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1 Kislev 5767 - November 22, 2006 | Mordecai Plaut, director Published Weekly










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Opinion & Comment
Supporting Torah — an Obligation

by B. Re'em

"The hollow (kaf) of his thigh — this represents those who support Torah." The explanation is as follows: Eisov's angel wrestled with Yaakov Ovinu over the blessings. Yaakov argued that they rightfully belonged to him, since it was his sons who would receive the Torah and study it. Eisov's angel could not refute this, which the Torah testifies as, "And he saw that he could not best him." But he did say that at the end of the exile, that is, right before the dawn, there would come a time when the majority of the Jewish people would grow very lax in their maintenance of Torah scholars and correspondingly, Torah study would weaken.

Why is this likened to the hollow of the thighbone? Because just as the thigh holds up the entire body, so do those who financially support the scholars enable them to continue studying.

The deeds and experiences of our Ovos are signposts for what will happen to their descendants. Yaakov's victory shows that Torah will never altogether budge from amongst the coming generations, despite all the affliction and torture. On the contrary, Yaakov emerges victorious and even rises to a higher status (Chofetz Chaim al haTorah, Parshas Vayishlach).

"And a Man Wrestled with Him"

What is good for the evil angel Sam. [we are not allowed to mention his full name, so evil is he] is bad for tzaddikim. This advantage of his comes from the malicious blow he inflicted upon Yaakov, intending to incapacitate him, as it is written, "And Yaakov's thighbone became disjointed when he wrestled with him." Not when Eisov embraced Yaakov, but when he fought with him.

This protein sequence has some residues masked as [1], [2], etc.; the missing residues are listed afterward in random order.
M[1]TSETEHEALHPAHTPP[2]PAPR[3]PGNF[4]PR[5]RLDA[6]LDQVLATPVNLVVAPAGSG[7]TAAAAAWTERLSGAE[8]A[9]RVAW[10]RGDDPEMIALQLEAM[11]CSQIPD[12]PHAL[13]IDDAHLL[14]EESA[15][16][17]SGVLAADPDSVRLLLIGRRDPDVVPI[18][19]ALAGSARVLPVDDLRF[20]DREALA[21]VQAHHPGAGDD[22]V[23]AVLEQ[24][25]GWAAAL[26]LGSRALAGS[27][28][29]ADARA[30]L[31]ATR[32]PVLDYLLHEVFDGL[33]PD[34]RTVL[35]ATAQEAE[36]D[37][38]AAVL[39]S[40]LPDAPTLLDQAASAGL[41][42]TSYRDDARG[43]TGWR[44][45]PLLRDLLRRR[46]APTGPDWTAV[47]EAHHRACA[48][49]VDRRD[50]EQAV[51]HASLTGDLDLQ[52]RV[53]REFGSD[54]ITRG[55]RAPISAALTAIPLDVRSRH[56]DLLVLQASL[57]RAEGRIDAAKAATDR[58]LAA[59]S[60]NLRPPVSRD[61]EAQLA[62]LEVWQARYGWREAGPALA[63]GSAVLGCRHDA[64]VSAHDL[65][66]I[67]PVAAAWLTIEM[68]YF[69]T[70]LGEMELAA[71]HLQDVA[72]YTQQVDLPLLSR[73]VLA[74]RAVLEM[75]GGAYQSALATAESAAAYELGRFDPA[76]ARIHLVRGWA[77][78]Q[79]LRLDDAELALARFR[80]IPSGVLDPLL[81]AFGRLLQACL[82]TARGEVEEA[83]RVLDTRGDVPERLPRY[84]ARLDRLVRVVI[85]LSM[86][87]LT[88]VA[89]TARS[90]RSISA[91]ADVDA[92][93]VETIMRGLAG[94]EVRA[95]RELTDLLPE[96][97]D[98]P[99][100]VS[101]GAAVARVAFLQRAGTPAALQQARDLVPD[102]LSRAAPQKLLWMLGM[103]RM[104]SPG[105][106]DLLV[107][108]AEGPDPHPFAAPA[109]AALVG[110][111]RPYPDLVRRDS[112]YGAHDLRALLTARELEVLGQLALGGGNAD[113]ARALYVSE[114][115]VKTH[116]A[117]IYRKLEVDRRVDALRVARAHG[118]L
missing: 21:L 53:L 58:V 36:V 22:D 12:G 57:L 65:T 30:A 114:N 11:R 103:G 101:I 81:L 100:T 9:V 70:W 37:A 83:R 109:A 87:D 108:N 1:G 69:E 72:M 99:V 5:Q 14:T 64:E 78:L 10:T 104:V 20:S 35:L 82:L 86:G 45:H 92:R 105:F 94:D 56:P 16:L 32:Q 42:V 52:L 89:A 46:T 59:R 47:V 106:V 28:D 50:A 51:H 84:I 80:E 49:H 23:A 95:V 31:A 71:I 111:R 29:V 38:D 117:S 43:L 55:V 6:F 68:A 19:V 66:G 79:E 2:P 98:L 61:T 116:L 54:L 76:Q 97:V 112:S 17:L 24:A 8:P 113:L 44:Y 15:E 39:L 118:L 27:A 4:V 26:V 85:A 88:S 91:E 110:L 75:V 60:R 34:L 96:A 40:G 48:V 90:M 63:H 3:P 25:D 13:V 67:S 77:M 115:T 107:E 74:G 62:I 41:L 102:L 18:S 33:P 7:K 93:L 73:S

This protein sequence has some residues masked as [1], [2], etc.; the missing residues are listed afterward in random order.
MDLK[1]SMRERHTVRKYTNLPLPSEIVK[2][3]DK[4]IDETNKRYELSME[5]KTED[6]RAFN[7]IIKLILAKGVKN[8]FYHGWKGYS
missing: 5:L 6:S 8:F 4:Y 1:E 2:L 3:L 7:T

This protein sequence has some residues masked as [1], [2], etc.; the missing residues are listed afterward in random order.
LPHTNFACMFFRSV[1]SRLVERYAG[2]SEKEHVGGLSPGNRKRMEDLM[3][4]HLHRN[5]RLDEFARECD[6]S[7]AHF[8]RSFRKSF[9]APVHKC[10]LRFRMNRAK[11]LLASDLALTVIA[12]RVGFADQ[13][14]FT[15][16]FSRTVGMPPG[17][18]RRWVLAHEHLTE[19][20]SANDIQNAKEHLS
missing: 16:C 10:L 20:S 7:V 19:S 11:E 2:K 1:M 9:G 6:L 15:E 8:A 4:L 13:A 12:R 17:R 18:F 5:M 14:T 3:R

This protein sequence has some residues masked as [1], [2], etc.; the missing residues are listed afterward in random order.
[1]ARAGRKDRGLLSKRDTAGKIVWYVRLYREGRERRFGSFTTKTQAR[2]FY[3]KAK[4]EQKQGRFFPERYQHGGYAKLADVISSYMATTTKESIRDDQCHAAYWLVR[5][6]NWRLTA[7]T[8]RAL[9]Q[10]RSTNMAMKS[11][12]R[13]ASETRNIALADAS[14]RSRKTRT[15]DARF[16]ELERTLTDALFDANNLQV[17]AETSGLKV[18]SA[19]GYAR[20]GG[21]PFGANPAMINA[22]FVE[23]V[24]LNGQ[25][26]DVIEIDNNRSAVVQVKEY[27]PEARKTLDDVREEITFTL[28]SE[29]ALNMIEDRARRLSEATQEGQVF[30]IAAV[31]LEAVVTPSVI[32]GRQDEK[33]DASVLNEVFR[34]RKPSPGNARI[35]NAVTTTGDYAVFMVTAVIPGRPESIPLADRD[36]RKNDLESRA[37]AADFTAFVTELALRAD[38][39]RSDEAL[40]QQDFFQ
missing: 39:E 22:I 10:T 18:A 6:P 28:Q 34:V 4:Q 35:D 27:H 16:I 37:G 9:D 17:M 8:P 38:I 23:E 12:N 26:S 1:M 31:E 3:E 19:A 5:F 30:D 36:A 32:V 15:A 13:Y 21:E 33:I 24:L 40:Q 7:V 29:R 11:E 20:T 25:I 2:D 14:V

Hashem accepted the self-imposed restriction of the descendants of Yaakov not to eat the thigh section of an animal which contains the sciatica, the site where Yaakov was injured. Its supernal application is to teach us, for all generations to come, not to benefit from the so-called favors of this guardian angel of Eisov which cause Yaakov to limp and whose source is self-interest, to cause the Torah fall into disuse and to be forgotten among his descendants. (HaRav Zalman Sorotzkin: Hadei'oh veHadibbur)

The Regulations of `Shekel Hakodesh'

On Erev Rosh Chodesh Elul of 5685 (1925), the Chofetz Chaim and HaRav Chaim Ozer ztvk'l issued a public declaration regarding the charity boxes of Vaad Hayeshivos. In order to ease the payment of the sum, it was agreed that pushkes would be installed in every beis knesses so that Jews everywhere could give their respective donations. By steady donation of small sums, especially before candlelighting on erev Shabbos and erev Yomtov, these charity boxes would fill up the coffers of the Vaad Hayeshivos.

At the end of each half year, on Purim and on Erev Yom Kippur, these would be opened by the local representatives and the one in charge of the boxes. The sums would be duly recorded, determining what amount was still lacking, if any, from the overall communal commitment, which would then be filled.